The breasts can also perform a sexual function during intercourse. Because stimulation of the female nipples services the region of the brain associated with clitoral, cervical and vaginal stimulation, a woman can achieve orgasm through and in the breasts, causing them to grow in size up to twenty-five percent (an aforementioned plus for most men). They become more sensitive, and the additional blood can cause changes in hue.

Where Did Boob Come From?

A lot of the words we use on a regular basis have mysterious or obscure beginnings, and even though there are a great many obsessive fans of the most popular female body part–the breasts–you might have trouble finding someone who really knows where the accompanying favorite word “boob” actually came from or how it stuck. So why do we use the word boob in place of breasts? Is it just because we like to sound less scientific when we’re in the bedroom or hanging out with friends, and boob sounds more light-hearted and fun? Well, here’s what we know for sure about where the word “boob” came from (and it’s not much).

First, you might want to note that not all cultures sexualize a woman’s breasts. We hide much of the female form behind clothing (or at least some overbearing male figures–i.e. Politicians, law practice software fans and old people–try to force women to do so). If we didn’t, then perhaps people would find less appeal in a woman’s breasts. Thus does the “free the nipple” campaign exist. Although there are plenty of women who have no trouble staring at a guy’s chest, the male form isn’t nearly as sexualized. It depends mostly on where you live.

In the sixteenth century, new insults cropped up (let’s face it, new insults crop up no matter when you live). If you really wanted to insult your neighbor’s taste in farming technique, you might refer to him as a boob or booby. The words were basically synonymous with the word “stupid” but hardly an insult that would rock someone’s world. Where people got the words is still up for debate. Perhaps boob is loosely derived from the Latin word for “stammering”, “balbus.” Balbus was the primary reason that the Spanish found the word “bobo”, which also means stupid. It isn’t so far-fetched to think that perhaps the archaic use for boob comes from the Spanish word bobo.

Maybe that’s not where it comes from, though.

As far as we know, the earliest use of the word boob meaning breast graced Henry Miller’s Tropic of cancer. The famous line is as follows: “She was lying on the ground with her boobies in her hands.” Interesting.

There has to be more to it, though. Right?

Right you are. The Latin word for “little girl” is puppa. From puppa came the German word “bubbi.” From bubbi came the English word “bubby.” The word “bubby” started in the late seventeenth century as slang. So the word “boob” most likely comes from the Latin word that meant “little girl.” Aren’t you glad you’re informed now? Now when you call someone a boob, you know that you’re also potentially insulting masculinity, gender identity, and maturity! Good job!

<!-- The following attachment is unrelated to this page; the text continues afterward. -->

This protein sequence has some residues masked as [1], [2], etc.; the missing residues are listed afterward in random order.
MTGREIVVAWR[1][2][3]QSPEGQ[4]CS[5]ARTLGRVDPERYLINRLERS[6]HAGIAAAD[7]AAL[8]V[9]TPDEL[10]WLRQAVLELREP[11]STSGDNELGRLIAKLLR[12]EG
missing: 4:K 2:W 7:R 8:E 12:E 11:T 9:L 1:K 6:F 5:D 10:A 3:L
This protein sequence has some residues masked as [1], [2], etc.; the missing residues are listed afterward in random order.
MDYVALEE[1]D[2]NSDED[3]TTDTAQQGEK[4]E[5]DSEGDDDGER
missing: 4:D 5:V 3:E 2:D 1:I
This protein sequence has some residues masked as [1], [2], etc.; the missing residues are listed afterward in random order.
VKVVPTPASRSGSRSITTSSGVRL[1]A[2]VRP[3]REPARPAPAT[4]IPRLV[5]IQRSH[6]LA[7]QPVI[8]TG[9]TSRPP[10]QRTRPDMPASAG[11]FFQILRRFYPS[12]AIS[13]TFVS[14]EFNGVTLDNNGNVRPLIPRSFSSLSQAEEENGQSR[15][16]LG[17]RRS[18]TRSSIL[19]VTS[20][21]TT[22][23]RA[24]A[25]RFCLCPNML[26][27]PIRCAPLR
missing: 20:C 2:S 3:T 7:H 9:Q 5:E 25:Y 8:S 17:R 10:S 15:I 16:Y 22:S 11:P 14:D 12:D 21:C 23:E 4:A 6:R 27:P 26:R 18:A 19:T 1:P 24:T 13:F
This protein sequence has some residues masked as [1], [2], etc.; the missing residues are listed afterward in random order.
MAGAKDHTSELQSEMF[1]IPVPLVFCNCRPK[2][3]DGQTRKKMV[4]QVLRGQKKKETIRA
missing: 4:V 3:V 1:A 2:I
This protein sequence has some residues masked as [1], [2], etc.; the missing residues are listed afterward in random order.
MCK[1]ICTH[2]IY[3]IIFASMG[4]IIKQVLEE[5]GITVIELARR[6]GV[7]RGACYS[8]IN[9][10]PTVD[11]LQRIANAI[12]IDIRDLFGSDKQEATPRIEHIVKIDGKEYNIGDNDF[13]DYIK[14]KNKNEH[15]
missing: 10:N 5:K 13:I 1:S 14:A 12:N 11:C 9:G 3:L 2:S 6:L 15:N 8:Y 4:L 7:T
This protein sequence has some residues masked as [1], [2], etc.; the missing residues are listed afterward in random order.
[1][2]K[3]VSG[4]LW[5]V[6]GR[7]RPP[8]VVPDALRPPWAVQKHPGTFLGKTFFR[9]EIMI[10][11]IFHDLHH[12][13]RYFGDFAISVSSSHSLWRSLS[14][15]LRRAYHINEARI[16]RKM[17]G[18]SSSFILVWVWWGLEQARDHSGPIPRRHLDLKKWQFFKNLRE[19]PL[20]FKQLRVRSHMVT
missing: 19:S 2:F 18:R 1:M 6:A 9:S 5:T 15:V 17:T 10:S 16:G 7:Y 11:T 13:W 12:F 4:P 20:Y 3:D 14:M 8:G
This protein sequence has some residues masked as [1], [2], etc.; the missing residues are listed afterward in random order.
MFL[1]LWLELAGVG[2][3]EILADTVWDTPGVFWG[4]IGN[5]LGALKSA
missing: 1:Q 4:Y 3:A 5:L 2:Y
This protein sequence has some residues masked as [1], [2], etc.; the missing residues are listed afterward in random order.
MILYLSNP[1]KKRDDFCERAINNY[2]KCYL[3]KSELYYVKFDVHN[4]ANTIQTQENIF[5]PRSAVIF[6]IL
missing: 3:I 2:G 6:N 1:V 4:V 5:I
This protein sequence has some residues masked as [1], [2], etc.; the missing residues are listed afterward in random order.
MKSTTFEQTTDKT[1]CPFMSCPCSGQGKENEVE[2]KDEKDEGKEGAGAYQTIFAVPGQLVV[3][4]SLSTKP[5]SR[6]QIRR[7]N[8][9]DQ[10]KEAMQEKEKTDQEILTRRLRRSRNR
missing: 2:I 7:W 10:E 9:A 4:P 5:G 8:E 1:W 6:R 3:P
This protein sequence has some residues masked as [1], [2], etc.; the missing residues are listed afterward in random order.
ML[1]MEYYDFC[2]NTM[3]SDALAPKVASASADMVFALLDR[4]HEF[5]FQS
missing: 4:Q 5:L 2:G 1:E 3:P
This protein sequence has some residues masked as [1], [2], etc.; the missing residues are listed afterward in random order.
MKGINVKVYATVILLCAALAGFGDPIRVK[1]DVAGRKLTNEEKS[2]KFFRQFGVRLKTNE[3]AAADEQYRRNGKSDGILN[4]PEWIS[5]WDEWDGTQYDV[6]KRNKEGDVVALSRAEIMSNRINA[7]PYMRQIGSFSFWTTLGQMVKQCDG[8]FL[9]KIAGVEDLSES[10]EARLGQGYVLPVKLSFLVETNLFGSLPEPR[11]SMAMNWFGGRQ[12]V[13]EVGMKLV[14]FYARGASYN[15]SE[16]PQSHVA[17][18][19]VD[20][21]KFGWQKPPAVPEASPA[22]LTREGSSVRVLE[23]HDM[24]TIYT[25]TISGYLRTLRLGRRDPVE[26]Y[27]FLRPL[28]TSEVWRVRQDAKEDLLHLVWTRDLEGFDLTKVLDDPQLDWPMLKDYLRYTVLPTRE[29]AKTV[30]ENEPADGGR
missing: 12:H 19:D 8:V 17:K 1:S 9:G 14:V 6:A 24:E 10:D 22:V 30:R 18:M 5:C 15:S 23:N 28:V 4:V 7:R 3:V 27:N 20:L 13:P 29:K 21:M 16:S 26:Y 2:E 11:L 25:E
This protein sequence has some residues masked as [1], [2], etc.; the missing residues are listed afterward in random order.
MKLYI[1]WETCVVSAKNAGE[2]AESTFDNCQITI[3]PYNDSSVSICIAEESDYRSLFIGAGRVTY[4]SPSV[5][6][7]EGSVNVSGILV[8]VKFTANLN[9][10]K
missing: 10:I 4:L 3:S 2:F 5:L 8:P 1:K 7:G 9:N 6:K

The Most Famous “Boobs” Of All Time

You probably won’t be too hard pressed to find a guy who loves boobs–but then again gender and sexuality may have nothing to do with their mysterious allure. Luckily for those of us who love them to death, it’s just as easy to find a pair of famous boobs that suffered from the TV nip slip, enjoyed the Playboy treatment, or were the subject of an erotic Hollywood movie masterpiece. Then again, it’s not always about the real-life experience. The naked form is a permanent part of popular culture in the form of famous art. So what are the most famous boobs of all time? Here are just a few of our favorite pairs!

The famous painter Botticelli graced us all with an artistic peek at the most elusive parts of Venus’s body. We’ll be forever grateful for the fantasy.

Sometimes you can’t always get what you’re after, and such is the case with Jayne Mansfield. Her cleavage was widely sought after at the time, and the dresses she wore catered to her male fans.

Take a look at Bettie Page, and you’ll be mesmerized for one reason or another. Her form offers a stark difference to the typical Hollywood fare, but it never hurt her beauty even a little bit.

Brigitte Bardot was an icon in the ‘50s because she wasn’t afraid to bare it all. Because of this rare degree of exhibitionism for the time period, she acquired a number of fans both at home and abroad, and her career in film took off quickly.

Who wouldn’t want to take a gander at the form of Wonder Woman? We’re talking about the Wonder Woman of the ‘70s during a budding era of sexuality and exposure, not today’s form. One of the first female superheroes generated a lot of buzz at the time because of her revealing costumes, and the actresses who were lucky enough to play her exposed a lot of skin as well–making her just as popular with men as she was with women.

In the 1982 movie Fast Times, Phoebe Cates did a bit of showing off, garnering her the attention of, well, everyone who enjoys the female form. She would have been only nineteen years old at the time, and she already looked pretty young in the first place. We can only imagine that she was fending off pervy old men for quite a while thereafter.

You know the name Dolly Parton, and while she’s famous for a lot of reasons, her boobs are definitely among the top few. They’re large and bouncy and much loved by a great many fans.

In stark contrast to why we love Dolly, Kate Moss proves that you don’t necessarily have to have the biggest pair to have the biggest following. She was a jaw-dropping sight on the runway, and she had men drooling for years.